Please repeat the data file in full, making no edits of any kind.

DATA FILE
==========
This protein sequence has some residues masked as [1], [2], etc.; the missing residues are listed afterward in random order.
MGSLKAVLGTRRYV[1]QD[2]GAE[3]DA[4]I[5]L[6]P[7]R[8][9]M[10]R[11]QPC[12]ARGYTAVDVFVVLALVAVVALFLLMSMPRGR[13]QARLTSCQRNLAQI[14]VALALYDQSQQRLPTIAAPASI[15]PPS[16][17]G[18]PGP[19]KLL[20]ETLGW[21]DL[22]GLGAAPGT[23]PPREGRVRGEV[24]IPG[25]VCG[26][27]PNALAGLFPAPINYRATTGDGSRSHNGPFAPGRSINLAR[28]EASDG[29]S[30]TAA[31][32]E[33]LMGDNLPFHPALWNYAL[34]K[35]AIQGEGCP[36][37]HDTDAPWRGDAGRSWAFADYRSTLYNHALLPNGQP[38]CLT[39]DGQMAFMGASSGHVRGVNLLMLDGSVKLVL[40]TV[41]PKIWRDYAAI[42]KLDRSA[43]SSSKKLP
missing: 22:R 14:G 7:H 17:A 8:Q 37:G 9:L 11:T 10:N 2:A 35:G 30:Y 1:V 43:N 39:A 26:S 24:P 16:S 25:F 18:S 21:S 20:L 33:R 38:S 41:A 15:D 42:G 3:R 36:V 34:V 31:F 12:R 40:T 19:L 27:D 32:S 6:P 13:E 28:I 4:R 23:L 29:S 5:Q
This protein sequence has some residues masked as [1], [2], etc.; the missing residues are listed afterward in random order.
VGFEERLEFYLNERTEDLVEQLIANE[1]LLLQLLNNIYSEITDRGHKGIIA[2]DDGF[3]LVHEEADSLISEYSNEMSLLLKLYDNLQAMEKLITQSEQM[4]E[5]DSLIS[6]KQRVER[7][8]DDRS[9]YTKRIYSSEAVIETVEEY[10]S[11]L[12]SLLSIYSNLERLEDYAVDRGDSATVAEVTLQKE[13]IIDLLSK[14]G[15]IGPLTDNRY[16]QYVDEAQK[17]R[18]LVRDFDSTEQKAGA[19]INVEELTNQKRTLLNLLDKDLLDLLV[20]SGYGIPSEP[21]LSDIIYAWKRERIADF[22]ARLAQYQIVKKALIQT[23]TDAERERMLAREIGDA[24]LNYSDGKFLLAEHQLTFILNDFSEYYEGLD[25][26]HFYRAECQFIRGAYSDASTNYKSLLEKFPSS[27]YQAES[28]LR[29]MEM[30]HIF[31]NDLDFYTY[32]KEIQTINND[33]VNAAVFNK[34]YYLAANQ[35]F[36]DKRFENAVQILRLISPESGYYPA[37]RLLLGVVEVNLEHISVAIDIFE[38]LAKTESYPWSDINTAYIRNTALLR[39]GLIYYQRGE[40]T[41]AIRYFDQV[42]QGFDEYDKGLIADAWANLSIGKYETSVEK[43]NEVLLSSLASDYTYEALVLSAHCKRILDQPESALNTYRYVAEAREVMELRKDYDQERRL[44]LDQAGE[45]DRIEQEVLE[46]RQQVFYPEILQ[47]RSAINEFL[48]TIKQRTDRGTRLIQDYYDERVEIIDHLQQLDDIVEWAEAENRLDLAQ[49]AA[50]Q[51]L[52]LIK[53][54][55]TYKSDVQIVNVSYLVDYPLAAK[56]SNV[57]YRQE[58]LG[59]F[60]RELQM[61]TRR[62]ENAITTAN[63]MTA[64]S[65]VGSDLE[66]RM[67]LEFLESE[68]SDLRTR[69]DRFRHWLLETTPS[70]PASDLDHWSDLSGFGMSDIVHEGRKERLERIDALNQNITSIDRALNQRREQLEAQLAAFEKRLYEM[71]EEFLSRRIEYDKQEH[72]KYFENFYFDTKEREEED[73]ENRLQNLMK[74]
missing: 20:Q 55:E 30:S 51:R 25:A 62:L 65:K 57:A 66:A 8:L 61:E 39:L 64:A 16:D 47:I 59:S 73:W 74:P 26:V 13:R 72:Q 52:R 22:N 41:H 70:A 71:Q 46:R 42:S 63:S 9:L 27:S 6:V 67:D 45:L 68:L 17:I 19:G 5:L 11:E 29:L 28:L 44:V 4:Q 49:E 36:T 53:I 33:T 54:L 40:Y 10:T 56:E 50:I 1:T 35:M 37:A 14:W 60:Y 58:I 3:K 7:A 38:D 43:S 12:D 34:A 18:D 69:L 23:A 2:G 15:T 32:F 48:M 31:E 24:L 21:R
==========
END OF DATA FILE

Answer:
This protein sequence has some residues masked as [1], [2], etc.; the missing residues are listed afterward in random order.
MGSLKAVLGTRRYV[1]QD[2]GAE[3]DA[4]I[5]L[6]P[7]R[8][9]M[10]R[11]QPC[12]ARGYTAVDVFVVLALVAVVALFLLMSMPRGR[13]QARLTSCQRNLAQI[14]VALALYDQSQQRLPTIAAPASI[15]PPS[16][17]G[18]PGP[19]KLL[20]ETLGW[21]DL[22]GLGAAPGT[23]PPREGRVRGEV[24]IPG[25]VCG[26][27]PNALAGLFPAPINYRATTGDGSRSHNGPFAPGRSINLAR[28]EASDG[29]S[30]TAA[31][32]E[33]LMGDNLPFHPALWNYAL[34]K[35]AIQGEGCP[36][37]HDTDAPWRGDAGRSWAFADYRSTLYNHALLPNGQP[38]CLT[39]DGQMAFMGASSGHVRGVNLLMLDGSVKLVL[40]TV[41]PKIWRDYAAI[42]KLDRSA[43]SSSKKLP
missing: 22:R 14:G 7:H 17:A 8:Q 37:G 9:L 11:T 10:N 2:A 35:G 30:Y 1:V 43:N 39:A 26:S 24:P 16:S 25:F 18:S 21:S 20:L 33:R 38:S 41:A 15:D 42:G 3:R 36:V 34:V 31:F 12:R 40:T 19:L 27:D 32:S 6:P 13:E 28:I 4:R 23:L 29:S 5:Q
This protein sequence has some residues masked as [1], [2], etc.; the missing residues are listed afterward in random order.
VGFEERLEFYLNERTEDLVEQLIANE[1]LLLQLLNNIYSEITDRGHKGIIA[2]DDGF[3]LVHEEADSLISEYSNEMSLLLKLYDNLQAMEKLITQSEQM[4]E[5]DSLIS[6]KQRVER[7][8]DDRS[9]YTKRIYSSEAVIETVEEY[10]S[11]L[12]SLLSIYSNLERLEDYAVDRGDSATVAEVTLQKE[13]IIDLLSK[14]G[15]IGPLTDNRY[16]QYVDEAQK[17]R[18]LVRDFDSTEQKAGA[19]INVEELTNQKRTLLNLLDKDLLDLLV[20]SGYGIPSEP[21]LSDIIYAWKRERIADF[22]ARLAQYQIVKKALIQT[23]TDAERERMLAREIGDA[24]LNYSDGKFLLAEHQLTFILNDFSEYYEGLD[25][26]HFYRAECQFIRGAYSDASTNYKSLLEKFPSS[27]YQAES[28]LR[29]MEM[30]HIF[31]NDLDFYTY[32]KEIQTINND[33]VNAAVFNK[34]YYLAANQ[35]F[36]DKRFENAVQILRLISPESGYYPA[37]RLLLGVVEVNLEHISVAIDIFE[38]LAKTESYPWSDINTAYIRNTALLR[39]GLIYYQRGE[40]T[41]AIRYFDQV[42]QGFDEYDKGLIADAWANLSIGKYETSVEK[43]NEVLLSSLASDYTYEALVLSAHCKRILDQPESALNTYRYVAEAREVMELRKDYDQERRL[44]LDQAGE[45]DRIEQEVLE[46]RQQVFYPEILQ[47]RSAINEFL[48]TIKQRTDRGTRLIQDYYDERVEIIDHLQQLDDIVEWAEAENRLDLAQ[49]AA[50]Q[51]L[52]LIK[53][54][55]TYKSDVQIVNVSYLVDYPLAAK[56]SNV[57]YRQE[58]LG[59]F[60]RELQM[61]TRR[62]ENAITTAN[63]MTA[64]S[65]VGSDLE[66]RM[67]LEFLESE[68]SDLRTR[69]DRFRHWLLETTPS[70]PASDLDHWSDLSGFGMSDIVHEGRKERLERIDALNQNITSIDRALNQRREQLEAQLAAFEKRLYEM[71]EEFLSRRIEYDKQEH[72]KYFENFYFDTKEREEED[73]ENRLQNLMK[74]
missing: 20:Q 55:E 30:S 51:R 25:A 62:L 65:K 57:A 66:A 8:L 61:E 39:L 64:A 16:D 47:I 59:S 73:W 74:P 26:V 13:R 72:Q 52:R 22:N 41:H 70:A 71:Q 46:R 42:S 63:S 9:L 27:S 6:V 67:D 45:L 68:L 17:I 19:G 5:L 11:E 29:L 28:L 44:V 4:Q 49:E 36:T 53:I 33:T 54:L 40:Y 10:T 56:E 50:I 1:T 35:M 37:A 14:W 60:Y 58:I 3:K 7:A 38:D 43:S 12:D 34:A 18:D 69:L 23:A 2:G 15:T 32:F 48:M 31:E 24:L 21:R